Reflecting on Astroworld – from someone who has seen Slayer and Slipknot

Photo Courtesy (Suzanne Cordeiro/AFP/Getty Images/TNS)


On November 5, a multiple-casualty event took place in Houston at the Astroworld Festival during Travis Scott’s performance when a crowd rush crushed and killed ten people. For some reason, this particular tragedy has been difficult for me to shake. It is never easy to see a youthful celebration result in mass casualties, regardless of whether you like the artist or genre of music. 

The complete collapse of communication on all levels during the concert only adds to this feeling. What occurred after the initial emergency was hopelessly morbid. But at the same time, sole blame can not be placed on the event organizers, the robotic-dancing Scott or his fans. It takes the incompetence of so many people for something like Astroworld to happen. 

Before you get those argumentative fingers flying, this article is not trying to pit rap culture against heavy metal. Hip-hop and metal were side-by-side during the Great (Tipper) Gore Wars of the 80s and 90’s when bigwigs in Washington attempted to censor explicit music. At the end of the day, 2 Live Crew fought the same battle as Cannibal Corpse. 

Astroworld did not happen because of rap. Just like The Who concert tragedy in 1979 did not happen because of rock music about pinball machines. It happened because the energy within the music and within the venue was controlled with the same care as Chernobyl. Acts like Scott (and Slayer and Slipknot) unleash a fury of rhythm and aggression that few do, which is then reflected by the audience through moshing (and hopefully only through moshing). 

Things will get physical regardless of whether it is right and regardless of your stance on it. And it does at these shows all the time. And everyone involved – organizers, the fire marshall, fans, security, the artists – should know this heading into the event. 

But if/when the energy in the building reaches dangerous levels, there still needs to be a level of awareness and responsibility on the artist and those communicating with them. For Scott, this is where I see the most cause for criticism. 

I will never know what it is like to be on a Travis Scott stage. But if Slipknot’s Corey Taylor can see when things are getting out of control through a mask, why couldn’t Scott have any similar sense?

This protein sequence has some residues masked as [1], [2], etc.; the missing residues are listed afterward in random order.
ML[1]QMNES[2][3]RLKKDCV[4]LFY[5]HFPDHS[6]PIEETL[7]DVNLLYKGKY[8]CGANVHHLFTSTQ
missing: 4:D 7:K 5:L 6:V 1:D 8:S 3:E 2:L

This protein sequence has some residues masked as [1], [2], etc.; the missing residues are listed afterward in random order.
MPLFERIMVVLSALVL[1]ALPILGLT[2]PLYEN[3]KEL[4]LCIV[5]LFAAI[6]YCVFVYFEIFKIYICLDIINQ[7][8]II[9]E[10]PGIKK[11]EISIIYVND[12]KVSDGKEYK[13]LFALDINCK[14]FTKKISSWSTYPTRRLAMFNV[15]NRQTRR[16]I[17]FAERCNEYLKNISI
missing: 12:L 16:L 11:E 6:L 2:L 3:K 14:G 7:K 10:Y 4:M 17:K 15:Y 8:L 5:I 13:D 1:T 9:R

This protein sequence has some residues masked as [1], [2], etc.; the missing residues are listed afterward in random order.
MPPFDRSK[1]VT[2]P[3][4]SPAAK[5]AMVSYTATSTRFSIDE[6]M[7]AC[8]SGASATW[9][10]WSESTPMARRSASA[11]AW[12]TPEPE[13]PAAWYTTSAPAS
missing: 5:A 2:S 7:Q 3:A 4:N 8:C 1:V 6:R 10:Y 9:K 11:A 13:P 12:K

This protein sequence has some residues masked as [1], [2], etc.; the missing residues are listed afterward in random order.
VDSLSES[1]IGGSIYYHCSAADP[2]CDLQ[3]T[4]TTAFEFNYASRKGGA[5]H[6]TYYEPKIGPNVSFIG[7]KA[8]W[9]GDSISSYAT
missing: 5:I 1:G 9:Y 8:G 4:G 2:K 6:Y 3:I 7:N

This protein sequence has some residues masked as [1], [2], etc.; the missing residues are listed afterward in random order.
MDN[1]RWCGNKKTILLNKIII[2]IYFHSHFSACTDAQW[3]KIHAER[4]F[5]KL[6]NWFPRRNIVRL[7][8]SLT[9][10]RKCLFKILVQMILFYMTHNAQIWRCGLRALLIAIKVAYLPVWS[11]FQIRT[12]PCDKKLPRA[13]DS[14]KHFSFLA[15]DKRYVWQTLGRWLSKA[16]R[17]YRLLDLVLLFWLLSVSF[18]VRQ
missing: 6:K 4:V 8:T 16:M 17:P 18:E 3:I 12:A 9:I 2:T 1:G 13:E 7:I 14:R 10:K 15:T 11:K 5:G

There also needs to be a level of responsibility when you’re in a pit pushing people. Usually, it is concert common courtesy (and just human decency) to quickly assist someone after they have gone down. And to briefly stop acting like a maniac around the fallen comrade. 

I can’t totally assume at the time if the opposite occurred at Astroworld, or if the crowd collapsed for other reasons. Still, it is easy to assume that the actions of certain people resulted in the injuries of others. 

I have had the honor of seeing Slayer three times and Slipknot once. And I have yet to experience anything as dangerously awesome as those shows (with maybe the exception of Lamb of God, but LoG also opened for Slayer). And throughout the entire course of the concerts, I never felt as though I or the crowd were in a deadly level of danger. 

Sure, someone would get the occasional elbow to the face in a mosh they don’t want to be in. Nobody likes that it happens, but we agreed to the risk when we bought the ticket. It would be like getting upset at foul balls at baseball games. 

Obviously, Astroworld was different. The unstable elements that come with physical concerts were not contained with care. And the lack of preparedness was painfully obvious. We must remember that it is unrealistic to blame only one aspect of the tragedy since crushes like these do not occur often at all. And when they do happen, it takes the disregard of so many parties. 

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